TP 0.02 0.09 0.08 0.23 0.03 0.07 0.06 0.22 
NH4-N 0.00 0.12 0.26 0.90 0.03 0.14 0.22 0.77 
NO2-N 0.02 0.04 0.02 0.07 0.02 0.03 0.02 0.05 
NO3-N 1.8 2.6 0.7 3.9 1.8 2.5 0.7 3.9 
TN 2.6 5.2 2.4 9.7 2.5 5.0 2.1 8.3 
TOC 3.1 7.7 2.7 12.4 3.7 7.6 2.5 11.6 
DOC 3.0 7.3 2.6 12.0 3.6 7.3 2.4 11.5 
EC 11.8 18.6 5.2 31.6 13.3 19.2 5.6 31.6 
TDS 107.0 148.1 34.2 225.0 105.0 148.1 32.4 215.0 
pH 6.9–7.7 7.1–7.5 

The established contribution profile of the host-specific Bacteroidales DNA markers in faecal contamination derived from the MST study clearly distinguished between human and non-human pollution origins (Figures 3 and 4). It revealed that human-originated faecal contamination increases and becomes dominant in cold seasons and relatively dry periods, particularly in winter and spring. This, however, is related neither to the concentrations of coliforms nor to E. coli counts. Such uncorrelated phenomena were also observed and reported by Tambalo et al. (2012).
Figure 3

Inlet concentrations of coliforms and E. coli (upper chart) along with the contribution profile of genetic markers in faecal contamination (lower chart) of water samples collected from the Gryteland stream before passing through the nature-based treatment system.

Figure 3

Inlet concentrations of coliforms and E. coli (upper chart) along with the contribution profile of genetic markers in faecal contamination (lower chart) of water samples collected from the Gryteland stream before passing through the nature-based treatment system.

Close modal
Figure 4

Outlet concentrations of coliforms and E. coli (upper chart) along with the contribution profile of genetic markers in faecal contamination (lower chart) of water samples collected from the Gryteland stream after passing through the nature-based treatment system.

Figure 4

Outlet concentrations of coliforms and E. coli (upper chart) along with the contribution profile of genetic markers in faecal contamination (lower chart) of water samples collected from the Gryteland stream after passing through the nature-based treatment system.

Close modal

Although the NBTS in the Gryteland stream was designed for run-off purification (mainly sediments and nutrients) and not for wastewater treatment, it could still reduce the concentrations of E. coli. In general, lower numbers of these bacteria were detected in water grab samples collected at the outlet of the NBTS in comparison to E. coli counts in the inlet water samples (Figures 3 and 4). Yet, two substantial exemptions with higher E. coli concentrations at the outlet of the system were observed in the two spring seasons of 2015 and 2016, i.e. April and March, respectively. Both cases reflect a complex of factors affecting the purification of multi-polluted run-off in the NBTS. The first rational cause of the elevated E. coli concentrations might have derived from a direct discharge of wastewater, which was strongly revealed by human dominance in both inlet and outlet water samples (respectively, 89% and 94% in April 2015 and 97% and 93% in March 2016). The other factors are rather indirect and can be generally defined by: (i) resuspension of faecally polluted sediments under yearly development of wetland vegetation (e.g. expansion of roots and shoots during growing season), causing higher concentrations of E. coli bacteria in water (Sanders et al. 2005; Brinkmeyer et al. 2015); (ii) ambient turbulence, hindering settling of solids and flocculation in wetlands and further distribution of solids over the entire water depth (Tchobanoglous 1993); (iii) survival and possible multiplication of faecal indicator bacteria in wetland sediments (Sanders et al. 2005).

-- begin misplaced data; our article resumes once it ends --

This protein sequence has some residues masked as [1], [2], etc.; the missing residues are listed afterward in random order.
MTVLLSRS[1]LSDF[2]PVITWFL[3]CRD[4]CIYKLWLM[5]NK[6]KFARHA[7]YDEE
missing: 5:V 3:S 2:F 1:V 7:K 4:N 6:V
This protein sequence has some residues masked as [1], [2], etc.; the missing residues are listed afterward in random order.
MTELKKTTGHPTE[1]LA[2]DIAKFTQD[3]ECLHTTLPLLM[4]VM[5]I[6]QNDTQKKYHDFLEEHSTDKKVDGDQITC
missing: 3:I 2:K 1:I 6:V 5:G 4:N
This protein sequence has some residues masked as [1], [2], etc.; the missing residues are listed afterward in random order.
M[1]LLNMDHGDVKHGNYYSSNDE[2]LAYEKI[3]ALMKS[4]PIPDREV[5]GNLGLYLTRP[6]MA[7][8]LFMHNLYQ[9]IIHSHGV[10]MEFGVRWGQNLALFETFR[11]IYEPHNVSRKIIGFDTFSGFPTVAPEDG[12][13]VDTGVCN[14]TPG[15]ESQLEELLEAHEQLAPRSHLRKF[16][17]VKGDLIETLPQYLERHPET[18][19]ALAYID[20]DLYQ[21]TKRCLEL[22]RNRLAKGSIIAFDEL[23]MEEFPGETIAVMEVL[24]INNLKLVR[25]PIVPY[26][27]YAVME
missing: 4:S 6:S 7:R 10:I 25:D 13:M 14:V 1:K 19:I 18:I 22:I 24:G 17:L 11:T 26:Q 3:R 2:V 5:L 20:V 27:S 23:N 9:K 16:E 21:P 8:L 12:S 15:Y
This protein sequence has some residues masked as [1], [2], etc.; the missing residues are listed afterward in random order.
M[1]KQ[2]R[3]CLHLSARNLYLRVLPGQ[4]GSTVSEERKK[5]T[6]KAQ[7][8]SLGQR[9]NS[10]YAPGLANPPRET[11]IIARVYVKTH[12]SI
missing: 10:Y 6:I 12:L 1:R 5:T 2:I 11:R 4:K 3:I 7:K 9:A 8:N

The implemented MST tools were specifically validated in a previous Norwegian study on faecal water contamination in an agricultural catchment of the Mørdre stream – a tributary of the Glåma River, the longest and greatest watercourse in Norway (Paruch et al. 2015b). The origin of faecal contamination was quantitatively distinguished between human, horse and ruminant based on the RT-qPCR detection of three Bacteroidales host-associated markers. Furthermore, tracking of the human faecal pollution demonstrated its dominance in areas where potential water contamination with domestic wastewater occurred (Paruch et al. 2015b). In the present study, the contaminating spots were not tracked down, but evidence of contamination with wastewater, which was demonstrated by human dominance, was supported by the detection of CECs, which can be tracked in sewage. Among the CECs, one of the most representative groups of organic chemicals is PPCPs. These compounds emerge because of their continuous disposal route from sewage/wastewater to the environment and their health risk issues for humans and the environment (in particular aquatic life), which are not fully understood yet (Petrie et al. 2015). Various PPCPs are commonly used nowadays (e.g. drugs, cosmetics, household cleaning products and chemicals, and nutritional supplements); thus their presence in wastewater cannot be neglected. These agents were determined as being ubiquitous in the wastewater and surface water of European and North American countries (Ternes et al. 2007; Aga 2008). They are hardly removed in conventional wastewater treatment plants and are quite persistent substances in the aquatic environment (Miao et al. 2005; Rodarte-Morales et al. 2011). It has been reported that the removal of PPCPs has been attributed to a combination of sorption, partial biodegradation, phytoremediation and plant uptake (Matamoros et al. 2009; Dordio et al. 2010).